The London Summit of the Berlin Process will be held on 9-10 July 2018 in the UK capital. It will represent the fifth Summit within the Berlin Process after Berlin (2014), Vienna (2015), Paris (2016) and Trieste (2017).
Even though the London Summit was supposed the be the last Summit within the Berlin Process according to the original framework, it was unclear whether the UK government will in fact host the Summit at the time of Brexit negotiations. The UK government, however, decided to follow its commitment and host this year’s Summit in London, and in the meantime the Berlin Process framework was expanded to include more Summits in the future, with Poland being the next designated host in 2019.
The fact that the UK, which is currently in the process of leaving the EU, is hosting a Summit concerned with EU enlargement in the Western Balkans might seem paradoxical, but experts are convinced that this proves that the UK is still interested in the region.
Marika Djolai, Head of Eurasia Programme at International Alert and member of the Balkans in Europe Policy Advisory Group (BiEPAG), reminds that Brexit is not reflecting everyone’s position in the UK and that there is no unified stance on it by the UK government, establishment and citizens.
As she explains, “notwithstanding the fact that only half of those who voted were pro-Brexit, there are deep divisions in the junior and senior ranks of the governing Conservatives, and the Labour, while the party that effectively led the country to Brexit (UKIP) does not exist anymore”.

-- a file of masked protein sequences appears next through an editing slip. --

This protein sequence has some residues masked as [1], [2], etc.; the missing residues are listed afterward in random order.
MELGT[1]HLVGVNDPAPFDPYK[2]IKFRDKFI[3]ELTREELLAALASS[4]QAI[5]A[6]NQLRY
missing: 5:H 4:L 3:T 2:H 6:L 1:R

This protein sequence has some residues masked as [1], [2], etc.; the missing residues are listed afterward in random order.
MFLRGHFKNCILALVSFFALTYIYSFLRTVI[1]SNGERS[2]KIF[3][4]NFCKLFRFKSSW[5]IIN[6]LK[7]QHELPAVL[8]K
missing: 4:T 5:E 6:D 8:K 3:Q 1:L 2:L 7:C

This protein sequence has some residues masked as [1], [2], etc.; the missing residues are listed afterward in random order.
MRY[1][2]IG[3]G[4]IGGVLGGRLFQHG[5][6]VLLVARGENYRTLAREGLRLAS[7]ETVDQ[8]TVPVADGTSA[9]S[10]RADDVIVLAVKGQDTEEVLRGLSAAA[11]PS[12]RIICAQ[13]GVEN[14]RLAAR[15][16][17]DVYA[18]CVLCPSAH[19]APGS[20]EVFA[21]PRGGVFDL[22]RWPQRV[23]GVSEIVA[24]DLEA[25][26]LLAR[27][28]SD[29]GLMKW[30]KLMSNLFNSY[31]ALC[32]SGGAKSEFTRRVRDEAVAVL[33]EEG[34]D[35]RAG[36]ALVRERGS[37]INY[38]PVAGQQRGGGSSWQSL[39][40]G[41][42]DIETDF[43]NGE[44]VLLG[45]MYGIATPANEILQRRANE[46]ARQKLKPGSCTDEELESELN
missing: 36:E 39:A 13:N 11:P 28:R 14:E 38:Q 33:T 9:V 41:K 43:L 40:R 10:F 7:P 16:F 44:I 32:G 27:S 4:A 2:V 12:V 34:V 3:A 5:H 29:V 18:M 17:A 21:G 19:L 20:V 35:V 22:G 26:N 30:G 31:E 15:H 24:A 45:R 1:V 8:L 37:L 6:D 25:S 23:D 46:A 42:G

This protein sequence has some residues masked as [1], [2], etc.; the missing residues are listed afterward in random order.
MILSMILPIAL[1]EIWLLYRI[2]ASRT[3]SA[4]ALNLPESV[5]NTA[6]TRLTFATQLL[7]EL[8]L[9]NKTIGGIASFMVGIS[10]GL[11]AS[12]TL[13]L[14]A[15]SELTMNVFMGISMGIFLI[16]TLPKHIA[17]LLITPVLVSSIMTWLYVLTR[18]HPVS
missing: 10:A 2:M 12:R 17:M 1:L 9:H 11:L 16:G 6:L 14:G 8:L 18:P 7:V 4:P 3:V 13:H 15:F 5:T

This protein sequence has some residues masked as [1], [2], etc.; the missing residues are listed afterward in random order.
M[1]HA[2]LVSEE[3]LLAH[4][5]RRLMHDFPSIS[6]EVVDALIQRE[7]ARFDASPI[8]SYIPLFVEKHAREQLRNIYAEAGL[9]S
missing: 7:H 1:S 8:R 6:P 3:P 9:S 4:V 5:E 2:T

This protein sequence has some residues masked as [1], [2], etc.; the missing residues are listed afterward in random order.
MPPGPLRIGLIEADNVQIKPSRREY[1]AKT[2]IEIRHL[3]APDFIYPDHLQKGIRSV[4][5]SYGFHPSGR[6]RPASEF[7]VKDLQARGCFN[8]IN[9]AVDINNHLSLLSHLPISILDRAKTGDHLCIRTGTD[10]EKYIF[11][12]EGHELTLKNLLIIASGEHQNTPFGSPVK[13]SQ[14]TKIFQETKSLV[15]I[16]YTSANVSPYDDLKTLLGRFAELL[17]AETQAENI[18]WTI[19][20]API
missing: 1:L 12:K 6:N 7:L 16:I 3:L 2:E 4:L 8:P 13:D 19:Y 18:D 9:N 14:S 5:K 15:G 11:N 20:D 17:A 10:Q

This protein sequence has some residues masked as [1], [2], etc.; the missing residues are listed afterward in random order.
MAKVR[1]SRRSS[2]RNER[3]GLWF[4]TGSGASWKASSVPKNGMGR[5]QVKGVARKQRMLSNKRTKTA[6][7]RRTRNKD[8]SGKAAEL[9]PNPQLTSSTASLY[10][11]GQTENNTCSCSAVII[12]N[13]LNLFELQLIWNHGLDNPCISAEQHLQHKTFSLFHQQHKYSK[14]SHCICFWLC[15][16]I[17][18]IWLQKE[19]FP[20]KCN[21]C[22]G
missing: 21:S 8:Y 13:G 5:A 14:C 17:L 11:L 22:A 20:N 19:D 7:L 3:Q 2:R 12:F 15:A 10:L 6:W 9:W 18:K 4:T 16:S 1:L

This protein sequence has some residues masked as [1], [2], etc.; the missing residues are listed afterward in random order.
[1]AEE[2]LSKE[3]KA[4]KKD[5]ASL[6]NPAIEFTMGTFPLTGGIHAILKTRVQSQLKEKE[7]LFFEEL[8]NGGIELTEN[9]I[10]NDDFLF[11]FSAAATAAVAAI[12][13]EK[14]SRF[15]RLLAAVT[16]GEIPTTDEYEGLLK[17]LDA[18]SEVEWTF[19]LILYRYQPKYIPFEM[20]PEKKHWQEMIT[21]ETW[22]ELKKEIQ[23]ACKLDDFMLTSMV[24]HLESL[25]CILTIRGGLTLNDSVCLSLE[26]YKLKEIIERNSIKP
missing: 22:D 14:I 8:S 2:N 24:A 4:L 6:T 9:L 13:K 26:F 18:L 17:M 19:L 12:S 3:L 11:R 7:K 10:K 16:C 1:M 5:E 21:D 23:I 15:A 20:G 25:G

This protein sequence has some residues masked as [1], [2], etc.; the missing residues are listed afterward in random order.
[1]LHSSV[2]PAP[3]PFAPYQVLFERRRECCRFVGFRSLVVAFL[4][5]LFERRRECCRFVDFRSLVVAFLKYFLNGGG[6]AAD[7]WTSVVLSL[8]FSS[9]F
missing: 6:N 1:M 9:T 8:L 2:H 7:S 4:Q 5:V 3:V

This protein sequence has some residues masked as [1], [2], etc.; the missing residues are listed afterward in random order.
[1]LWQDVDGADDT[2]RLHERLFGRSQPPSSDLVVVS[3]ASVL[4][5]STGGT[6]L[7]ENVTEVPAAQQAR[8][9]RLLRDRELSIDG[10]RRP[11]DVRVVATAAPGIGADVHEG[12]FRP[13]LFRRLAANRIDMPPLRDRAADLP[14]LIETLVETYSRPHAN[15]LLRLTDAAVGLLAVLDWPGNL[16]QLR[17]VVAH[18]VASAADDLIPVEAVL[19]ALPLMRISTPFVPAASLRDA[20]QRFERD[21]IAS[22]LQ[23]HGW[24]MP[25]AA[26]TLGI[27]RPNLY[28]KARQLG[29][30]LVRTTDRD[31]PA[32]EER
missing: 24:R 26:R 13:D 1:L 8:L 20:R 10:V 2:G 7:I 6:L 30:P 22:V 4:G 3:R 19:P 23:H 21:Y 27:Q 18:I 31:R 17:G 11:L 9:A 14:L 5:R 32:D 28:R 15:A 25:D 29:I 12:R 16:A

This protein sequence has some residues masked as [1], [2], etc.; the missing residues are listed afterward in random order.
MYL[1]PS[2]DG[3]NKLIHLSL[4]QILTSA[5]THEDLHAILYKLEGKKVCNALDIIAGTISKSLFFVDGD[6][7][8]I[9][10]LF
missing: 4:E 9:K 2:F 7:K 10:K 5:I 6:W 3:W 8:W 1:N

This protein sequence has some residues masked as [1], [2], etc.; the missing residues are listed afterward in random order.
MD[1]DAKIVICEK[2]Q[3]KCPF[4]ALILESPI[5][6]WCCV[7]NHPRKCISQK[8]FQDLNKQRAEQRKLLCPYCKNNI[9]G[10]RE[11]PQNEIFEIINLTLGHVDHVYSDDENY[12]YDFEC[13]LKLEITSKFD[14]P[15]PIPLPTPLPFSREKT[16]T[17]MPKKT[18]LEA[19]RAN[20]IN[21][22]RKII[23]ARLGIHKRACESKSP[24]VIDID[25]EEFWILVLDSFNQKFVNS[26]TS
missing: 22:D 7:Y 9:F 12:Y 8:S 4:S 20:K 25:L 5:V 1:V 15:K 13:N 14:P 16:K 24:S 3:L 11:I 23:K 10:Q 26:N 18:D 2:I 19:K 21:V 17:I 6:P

According to Djolai, “the Summit organization is a way for the UK to establish itself in the Balkans and initiate bilateral relations with the region where it has interests, but it is not yet clear what they are.”
“The UK certainly would like to maintain its influence there, but also with some of the member states, key players in the Balkans (e.g. Germany). For this reason, it was more beneficial for the UK to organise the Summit than to pull out”, says Djolai.
According to her, the British have “included Poland, the next Summit host, in some of the activates already, and made an action plan with Austria (holding EU presidency from 1 July 2018) for actives until the end of the year, e.g. support for bilateral disputes resolution.”